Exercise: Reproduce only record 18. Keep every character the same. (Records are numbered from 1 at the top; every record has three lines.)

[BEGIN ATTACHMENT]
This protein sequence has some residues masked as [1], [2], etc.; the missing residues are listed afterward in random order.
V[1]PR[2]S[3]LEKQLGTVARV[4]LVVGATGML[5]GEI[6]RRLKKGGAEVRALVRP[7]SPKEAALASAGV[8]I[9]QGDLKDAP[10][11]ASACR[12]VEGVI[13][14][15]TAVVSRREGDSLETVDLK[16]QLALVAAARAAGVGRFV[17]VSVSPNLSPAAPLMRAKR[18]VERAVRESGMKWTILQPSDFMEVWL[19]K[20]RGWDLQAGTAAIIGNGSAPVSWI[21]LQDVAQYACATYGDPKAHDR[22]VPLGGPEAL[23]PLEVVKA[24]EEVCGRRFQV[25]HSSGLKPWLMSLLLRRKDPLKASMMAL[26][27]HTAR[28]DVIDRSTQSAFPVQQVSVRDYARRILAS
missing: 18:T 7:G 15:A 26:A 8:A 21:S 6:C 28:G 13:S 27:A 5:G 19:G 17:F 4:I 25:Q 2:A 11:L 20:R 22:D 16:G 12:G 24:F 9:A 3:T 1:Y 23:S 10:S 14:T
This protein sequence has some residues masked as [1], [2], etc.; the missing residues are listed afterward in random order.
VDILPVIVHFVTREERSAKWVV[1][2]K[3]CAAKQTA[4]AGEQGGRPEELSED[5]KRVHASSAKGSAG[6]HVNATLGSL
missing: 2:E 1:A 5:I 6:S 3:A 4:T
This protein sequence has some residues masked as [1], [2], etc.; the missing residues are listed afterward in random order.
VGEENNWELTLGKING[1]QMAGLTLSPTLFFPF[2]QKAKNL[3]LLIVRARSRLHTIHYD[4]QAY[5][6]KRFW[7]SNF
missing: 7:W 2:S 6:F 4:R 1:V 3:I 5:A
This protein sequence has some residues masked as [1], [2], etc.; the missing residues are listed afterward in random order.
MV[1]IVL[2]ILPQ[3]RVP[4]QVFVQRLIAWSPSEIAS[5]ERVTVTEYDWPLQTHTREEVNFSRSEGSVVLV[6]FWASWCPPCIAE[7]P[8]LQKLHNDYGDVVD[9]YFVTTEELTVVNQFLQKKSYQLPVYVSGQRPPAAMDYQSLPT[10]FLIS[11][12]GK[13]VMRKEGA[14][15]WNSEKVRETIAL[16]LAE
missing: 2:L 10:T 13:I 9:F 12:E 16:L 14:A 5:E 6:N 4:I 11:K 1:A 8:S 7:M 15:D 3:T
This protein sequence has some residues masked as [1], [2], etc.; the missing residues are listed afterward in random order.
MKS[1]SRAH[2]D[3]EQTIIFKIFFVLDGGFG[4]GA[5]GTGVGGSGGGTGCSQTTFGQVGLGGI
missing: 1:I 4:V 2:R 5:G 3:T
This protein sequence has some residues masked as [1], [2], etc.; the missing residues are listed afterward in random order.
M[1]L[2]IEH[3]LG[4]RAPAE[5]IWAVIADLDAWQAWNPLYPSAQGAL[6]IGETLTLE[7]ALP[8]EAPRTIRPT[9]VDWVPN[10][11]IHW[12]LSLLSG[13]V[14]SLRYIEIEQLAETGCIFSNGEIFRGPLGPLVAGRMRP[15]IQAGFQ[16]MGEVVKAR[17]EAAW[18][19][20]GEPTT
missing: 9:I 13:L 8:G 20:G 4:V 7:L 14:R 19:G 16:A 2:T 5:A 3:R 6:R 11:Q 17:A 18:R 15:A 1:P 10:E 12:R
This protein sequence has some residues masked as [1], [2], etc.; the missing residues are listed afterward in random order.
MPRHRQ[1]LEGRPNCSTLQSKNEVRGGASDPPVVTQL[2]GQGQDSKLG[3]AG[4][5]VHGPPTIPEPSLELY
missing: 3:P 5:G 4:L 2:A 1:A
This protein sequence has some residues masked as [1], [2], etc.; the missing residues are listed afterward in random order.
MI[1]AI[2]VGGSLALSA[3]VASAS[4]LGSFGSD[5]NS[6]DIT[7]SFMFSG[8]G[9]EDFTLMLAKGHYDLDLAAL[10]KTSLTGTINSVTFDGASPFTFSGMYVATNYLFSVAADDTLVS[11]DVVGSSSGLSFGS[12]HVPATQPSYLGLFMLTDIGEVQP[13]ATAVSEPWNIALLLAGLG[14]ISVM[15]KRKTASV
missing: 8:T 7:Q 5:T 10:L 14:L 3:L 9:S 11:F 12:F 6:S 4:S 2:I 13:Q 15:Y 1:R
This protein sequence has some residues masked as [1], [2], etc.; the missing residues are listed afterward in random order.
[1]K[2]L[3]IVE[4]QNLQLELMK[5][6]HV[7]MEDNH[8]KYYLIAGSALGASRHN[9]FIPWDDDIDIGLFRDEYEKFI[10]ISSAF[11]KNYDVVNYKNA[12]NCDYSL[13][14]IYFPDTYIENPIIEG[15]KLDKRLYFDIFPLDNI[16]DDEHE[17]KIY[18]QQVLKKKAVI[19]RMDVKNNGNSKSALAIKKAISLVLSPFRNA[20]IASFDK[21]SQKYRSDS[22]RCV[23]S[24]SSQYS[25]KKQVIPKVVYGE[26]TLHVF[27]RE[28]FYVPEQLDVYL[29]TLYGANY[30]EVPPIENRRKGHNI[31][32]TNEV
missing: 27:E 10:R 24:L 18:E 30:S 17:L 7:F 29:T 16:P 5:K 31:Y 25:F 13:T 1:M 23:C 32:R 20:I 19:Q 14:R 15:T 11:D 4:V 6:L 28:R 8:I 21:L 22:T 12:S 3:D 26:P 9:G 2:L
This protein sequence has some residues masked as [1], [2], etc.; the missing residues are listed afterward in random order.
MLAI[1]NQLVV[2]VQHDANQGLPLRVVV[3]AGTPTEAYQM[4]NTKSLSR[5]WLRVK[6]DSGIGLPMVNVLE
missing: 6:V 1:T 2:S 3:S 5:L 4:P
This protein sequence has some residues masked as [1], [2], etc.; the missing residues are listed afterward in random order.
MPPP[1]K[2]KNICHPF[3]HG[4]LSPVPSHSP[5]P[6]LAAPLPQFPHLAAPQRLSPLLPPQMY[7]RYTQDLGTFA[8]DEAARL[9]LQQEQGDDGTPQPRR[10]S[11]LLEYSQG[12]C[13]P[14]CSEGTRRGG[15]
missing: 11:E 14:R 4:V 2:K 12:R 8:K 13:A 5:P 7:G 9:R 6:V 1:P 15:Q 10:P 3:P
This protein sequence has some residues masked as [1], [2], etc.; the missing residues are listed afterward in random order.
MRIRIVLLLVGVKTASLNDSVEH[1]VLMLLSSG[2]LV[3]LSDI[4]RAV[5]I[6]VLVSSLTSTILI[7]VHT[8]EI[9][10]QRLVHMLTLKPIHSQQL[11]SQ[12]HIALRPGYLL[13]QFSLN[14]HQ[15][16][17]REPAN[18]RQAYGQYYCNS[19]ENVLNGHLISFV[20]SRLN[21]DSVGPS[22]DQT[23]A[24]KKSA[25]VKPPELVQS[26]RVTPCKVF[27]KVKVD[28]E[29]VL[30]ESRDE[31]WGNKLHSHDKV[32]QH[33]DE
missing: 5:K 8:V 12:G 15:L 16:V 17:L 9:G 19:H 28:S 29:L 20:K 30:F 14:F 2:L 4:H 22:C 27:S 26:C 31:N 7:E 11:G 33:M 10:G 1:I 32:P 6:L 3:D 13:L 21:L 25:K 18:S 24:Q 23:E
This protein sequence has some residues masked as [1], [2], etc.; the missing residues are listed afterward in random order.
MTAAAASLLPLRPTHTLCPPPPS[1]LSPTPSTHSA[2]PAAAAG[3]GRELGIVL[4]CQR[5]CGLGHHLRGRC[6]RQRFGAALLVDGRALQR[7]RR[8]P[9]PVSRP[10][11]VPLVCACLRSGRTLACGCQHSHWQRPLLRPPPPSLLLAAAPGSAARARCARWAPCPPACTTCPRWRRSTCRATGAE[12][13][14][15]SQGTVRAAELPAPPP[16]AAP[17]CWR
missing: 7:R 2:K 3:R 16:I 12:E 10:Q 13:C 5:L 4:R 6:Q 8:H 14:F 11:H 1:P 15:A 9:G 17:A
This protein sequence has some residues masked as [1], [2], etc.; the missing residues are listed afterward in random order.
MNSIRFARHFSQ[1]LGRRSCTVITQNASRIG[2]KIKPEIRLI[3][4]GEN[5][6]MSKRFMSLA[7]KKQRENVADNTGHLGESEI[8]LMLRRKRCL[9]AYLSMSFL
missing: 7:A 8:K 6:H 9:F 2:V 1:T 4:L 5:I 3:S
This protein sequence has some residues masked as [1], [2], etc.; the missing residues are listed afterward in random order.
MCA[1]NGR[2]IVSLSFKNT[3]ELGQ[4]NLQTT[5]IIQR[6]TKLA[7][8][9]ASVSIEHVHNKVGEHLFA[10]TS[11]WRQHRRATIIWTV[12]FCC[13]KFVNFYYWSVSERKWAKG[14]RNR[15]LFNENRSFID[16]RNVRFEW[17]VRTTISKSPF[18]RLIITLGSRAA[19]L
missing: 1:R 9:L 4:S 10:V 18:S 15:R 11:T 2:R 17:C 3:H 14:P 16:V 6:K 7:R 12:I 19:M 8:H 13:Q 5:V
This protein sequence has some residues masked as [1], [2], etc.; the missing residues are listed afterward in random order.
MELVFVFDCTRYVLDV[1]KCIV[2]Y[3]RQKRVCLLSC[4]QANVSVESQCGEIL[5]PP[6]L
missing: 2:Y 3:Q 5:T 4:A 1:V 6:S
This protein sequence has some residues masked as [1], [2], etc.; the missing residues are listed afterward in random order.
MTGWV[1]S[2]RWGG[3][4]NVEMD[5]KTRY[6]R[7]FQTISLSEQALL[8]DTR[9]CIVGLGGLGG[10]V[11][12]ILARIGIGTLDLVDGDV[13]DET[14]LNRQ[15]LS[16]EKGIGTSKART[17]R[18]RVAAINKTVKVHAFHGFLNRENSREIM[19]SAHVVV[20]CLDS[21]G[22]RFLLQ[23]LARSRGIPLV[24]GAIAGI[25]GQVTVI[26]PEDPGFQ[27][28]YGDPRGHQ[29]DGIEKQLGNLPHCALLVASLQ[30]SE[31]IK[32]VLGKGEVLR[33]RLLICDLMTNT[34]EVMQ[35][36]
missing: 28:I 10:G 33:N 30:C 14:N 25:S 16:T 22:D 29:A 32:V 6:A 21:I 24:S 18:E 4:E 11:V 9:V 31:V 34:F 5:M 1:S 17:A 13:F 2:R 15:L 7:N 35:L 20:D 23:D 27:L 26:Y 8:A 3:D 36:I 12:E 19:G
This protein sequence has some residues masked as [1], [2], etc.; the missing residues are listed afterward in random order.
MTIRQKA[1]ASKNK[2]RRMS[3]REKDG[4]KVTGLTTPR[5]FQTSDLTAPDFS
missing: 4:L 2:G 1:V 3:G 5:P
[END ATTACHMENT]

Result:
This protein sequence has some residues masked as [1], [2], etc.; the missing residues are listed afterward in random order.
MTIRQKA[1]ASKNK[2]RRMS[3]REKDG[4]KVTGLTTPR[5]FQTSDLTAPDFS
missing: 4:L 2:G 1:V 3:G 5:P